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    Recently I’ve been reading Victorian manuals on domestic happiness, aimed at women, obviously. With the storm raging at the moment over the changing nature of feminism, whether young women consider themselves feminists, or whether they even perceive the need for feminism, these manuals make fascinating reading. Consider the opening gem, from Daughters of England, published in 1843, but which proved most popular in America: ‘As women...the first thing of importance is to be content to be inferior to men’. The book then goes on to list the very many ways in which we might still prove ourselves worthy, whilst reconciling ourselves to our lowly position in life. For instance, whilst an unhealthy interest in science might result in sacrificing a ‘portion of your feminine delicacy’, a ‘woman without poetry is a landscape without sunshine’.

    But only English language poetry. For, ‘with regard to the time spent in the acquisition of languages, I fear I must incur the risk of being thought neither liberal not enlightened; for I confess, I do not see the value of languages to a woman, except so far as they serve the purpose of conversation with persons of different countries, or acquaintance with the works of authors whose essential excellencies cannot be translated into our own tongue; and how far these two objects are carried out by the daughters of England, either from necessity or inclination, I must leave to their own consideration.’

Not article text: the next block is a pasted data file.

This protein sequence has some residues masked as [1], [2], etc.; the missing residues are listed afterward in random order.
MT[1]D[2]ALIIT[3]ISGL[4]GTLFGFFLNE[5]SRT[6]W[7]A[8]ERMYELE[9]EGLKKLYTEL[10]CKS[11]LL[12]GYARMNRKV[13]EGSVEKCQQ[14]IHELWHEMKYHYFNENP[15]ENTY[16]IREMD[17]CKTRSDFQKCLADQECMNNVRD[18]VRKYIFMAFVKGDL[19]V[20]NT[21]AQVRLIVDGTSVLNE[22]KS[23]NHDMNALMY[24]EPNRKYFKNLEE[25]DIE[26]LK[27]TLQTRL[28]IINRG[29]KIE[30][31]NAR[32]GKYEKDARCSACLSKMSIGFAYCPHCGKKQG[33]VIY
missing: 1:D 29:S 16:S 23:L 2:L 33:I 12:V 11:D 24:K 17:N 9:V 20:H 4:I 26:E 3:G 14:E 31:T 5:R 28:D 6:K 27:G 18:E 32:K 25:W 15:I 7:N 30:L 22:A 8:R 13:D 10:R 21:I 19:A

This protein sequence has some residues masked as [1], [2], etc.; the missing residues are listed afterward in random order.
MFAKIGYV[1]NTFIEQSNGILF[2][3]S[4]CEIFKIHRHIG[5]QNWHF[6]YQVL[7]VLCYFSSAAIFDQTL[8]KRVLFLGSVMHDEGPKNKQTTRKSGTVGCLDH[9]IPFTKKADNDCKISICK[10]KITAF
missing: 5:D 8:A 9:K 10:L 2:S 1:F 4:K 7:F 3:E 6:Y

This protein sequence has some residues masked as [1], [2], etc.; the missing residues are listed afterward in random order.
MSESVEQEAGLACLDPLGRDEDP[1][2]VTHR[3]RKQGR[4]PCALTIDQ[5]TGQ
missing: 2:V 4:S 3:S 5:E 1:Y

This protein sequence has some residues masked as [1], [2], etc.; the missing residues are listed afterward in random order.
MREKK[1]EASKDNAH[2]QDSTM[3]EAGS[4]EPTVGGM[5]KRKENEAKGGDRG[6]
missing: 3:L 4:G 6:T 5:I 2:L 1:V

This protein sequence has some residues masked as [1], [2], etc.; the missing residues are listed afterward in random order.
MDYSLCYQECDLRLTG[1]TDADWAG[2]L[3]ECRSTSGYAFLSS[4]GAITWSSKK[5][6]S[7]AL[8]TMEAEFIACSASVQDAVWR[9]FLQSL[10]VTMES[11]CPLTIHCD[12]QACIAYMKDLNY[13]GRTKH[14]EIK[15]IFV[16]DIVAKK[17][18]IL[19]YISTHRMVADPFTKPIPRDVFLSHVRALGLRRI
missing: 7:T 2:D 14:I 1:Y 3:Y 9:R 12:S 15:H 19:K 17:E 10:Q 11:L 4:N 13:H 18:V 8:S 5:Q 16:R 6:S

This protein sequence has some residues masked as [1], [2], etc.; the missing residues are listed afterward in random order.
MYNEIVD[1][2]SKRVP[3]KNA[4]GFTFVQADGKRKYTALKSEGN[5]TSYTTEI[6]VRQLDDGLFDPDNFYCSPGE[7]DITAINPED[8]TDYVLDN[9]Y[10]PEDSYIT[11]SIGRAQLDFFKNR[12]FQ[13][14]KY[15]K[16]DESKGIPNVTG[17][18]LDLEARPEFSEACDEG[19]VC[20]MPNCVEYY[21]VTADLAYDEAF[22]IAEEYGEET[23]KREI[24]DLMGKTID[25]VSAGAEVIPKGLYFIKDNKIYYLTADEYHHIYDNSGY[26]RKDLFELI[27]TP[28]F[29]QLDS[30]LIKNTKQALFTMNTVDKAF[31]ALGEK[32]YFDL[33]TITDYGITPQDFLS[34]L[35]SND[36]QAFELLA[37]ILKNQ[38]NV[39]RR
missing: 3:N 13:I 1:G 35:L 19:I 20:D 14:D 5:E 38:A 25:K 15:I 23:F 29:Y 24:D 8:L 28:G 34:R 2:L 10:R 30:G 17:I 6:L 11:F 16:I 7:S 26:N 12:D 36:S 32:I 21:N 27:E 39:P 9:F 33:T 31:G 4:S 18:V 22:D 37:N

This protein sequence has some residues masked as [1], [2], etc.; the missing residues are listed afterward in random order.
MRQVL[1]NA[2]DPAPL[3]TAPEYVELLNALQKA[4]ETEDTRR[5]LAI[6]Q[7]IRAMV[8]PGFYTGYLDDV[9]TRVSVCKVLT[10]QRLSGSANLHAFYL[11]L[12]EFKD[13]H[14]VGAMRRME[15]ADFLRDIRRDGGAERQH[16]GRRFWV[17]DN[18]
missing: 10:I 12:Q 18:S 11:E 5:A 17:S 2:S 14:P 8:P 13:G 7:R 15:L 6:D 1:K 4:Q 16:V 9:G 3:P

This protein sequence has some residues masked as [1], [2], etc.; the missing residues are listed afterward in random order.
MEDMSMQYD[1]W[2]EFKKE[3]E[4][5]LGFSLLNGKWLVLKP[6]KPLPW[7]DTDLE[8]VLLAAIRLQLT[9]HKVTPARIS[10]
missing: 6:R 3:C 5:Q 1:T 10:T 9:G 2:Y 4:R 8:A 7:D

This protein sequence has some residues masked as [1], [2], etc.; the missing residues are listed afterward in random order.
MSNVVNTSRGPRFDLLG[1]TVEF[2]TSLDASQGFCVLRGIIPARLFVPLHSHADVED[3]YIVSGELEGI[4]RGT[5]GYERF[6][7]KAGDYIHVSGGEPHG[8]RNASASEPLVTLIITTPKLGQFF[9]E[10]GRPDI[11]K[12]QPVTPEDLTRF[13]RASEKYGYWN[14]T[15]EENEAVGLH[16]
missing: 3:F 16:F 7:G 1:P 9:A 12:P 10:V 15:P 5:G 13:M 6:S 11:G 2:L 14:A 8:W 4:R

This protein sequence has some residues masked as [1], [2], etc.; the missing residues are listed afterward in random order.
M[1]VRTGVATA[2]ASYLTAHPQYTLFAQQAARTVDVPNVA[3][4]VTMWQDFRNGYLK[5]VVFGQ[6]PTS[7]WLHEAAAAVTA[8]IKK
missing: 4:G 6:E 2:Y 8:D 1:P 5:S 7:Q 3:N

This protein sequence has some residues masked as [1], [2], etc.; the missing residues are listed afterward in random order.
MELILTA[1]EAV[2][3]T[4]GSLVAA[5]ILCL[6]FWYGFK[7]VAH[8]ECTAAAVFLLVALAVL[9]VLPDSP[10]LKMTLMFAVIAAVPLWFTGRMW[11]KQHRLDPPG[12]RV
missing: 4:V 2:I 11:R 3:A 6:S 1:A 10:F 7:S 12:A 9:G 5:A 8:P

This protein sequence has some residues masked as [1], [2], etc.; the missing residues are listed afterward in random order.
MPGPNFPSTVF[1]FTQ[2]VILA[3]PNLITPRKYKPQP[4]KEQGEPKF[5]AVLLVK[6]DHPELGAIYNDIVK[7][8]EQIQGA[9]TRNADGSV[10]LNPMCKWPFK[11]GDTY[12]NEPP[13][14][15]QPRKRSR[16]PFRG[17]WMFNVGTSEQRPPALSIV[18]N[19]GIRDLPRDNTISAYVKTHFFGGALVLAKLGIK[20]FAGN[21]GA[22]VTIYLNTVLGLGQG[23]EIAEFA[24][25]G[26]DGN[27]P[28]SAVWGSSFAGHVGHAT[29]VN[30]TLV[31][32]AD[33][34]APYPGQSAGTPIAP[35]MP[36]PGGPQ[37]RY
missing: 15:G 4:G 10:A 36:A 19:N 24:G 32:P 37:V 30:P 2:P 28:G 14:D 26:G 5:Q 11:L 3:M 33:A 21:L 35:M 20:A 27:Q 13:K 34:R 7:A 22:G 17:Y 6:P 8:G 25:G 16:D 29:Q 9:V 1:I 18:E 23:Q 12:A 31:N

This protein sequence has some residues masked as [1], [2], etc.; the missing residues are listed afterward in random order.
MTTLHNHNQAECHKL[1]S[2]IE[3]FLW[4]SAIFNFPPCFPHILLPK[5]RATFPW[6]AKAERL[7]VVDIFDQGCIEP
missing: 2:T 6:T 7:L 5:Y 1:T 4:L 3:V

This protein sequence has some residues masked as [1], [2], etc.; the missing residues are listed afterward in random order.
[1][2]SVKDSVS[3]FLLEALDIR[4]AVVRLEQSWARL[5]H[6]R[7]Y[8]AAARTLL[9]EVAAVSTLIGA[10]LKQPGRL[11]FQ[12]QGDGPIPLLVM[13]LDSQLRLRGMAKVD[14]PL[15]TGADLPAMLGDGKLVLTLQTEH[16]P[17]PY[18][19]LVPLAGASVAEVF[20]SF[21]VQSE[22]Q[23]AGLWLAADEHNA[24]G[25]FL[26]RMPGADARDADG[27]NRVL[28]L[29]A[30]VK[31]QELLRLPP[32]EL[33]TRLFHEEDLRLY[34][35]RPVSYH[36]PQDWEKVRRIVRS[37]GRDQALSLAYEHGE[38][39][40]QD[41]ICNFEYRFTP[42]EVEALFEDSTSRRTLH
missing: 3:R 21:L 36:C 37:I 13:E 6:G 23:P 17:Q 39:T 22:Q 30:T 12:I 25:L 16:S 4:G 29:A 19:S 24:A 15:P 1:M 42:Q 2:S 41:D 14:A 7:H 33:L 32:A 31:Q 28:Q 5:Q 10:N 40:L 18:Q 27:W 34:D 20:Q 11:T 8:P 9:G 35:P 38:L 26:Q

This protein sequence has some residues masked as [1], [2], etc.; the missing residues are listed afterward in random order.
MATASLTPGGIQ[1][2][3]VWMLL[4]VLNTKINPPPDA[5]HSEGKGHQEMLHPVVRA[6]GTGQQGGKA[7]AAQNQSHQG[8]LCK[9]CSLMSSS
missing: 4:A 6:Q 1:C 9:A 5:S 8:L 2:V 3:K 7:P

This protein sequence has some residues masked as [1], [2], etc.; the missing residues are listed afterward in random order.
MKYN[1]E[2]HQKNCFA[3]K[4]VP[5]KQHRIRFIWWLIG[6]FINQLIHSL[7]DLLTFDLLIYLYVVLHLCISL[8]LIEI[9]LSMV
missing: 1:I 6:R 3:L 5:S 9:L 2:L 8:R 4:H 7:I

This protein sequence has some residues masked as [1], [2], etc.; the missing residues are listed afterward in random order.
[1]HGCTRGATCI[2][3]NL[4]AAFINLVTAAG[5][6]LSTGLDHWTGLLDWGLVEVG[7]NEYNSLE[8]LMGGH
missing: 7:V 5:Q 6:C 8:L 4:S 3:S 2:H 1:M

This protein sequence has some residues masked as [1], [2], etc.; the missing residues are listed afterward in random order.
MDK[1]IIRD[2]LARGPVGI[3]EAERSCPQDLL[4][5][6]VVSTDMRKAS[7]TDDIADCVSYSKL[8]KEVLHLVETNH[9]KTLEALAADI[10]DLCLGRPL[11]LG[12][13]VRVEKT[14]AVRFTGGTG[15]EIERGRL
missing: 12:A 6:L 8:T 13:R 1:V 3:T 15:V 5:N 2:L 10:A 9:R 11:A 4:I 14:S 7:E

There is, of course, much good advice buried in these manuals too. Time and again the emphasis is upon the importance of friendship and persistence in marriage. Rarely, if ever, is the subject of sex touched upon. The nature and conduct of marital relations were explained in cheaper pamphlets distributed through a more clandestine social network. Instead, in the more acceptable manuals, lines such as, ‘The bloom of modesty is soon rubbed off by vulgar contact; but what is thus lost to the young female can never be restored,’ served as a warning to young ladies inclined to bestow too generous affections on the opposite sex.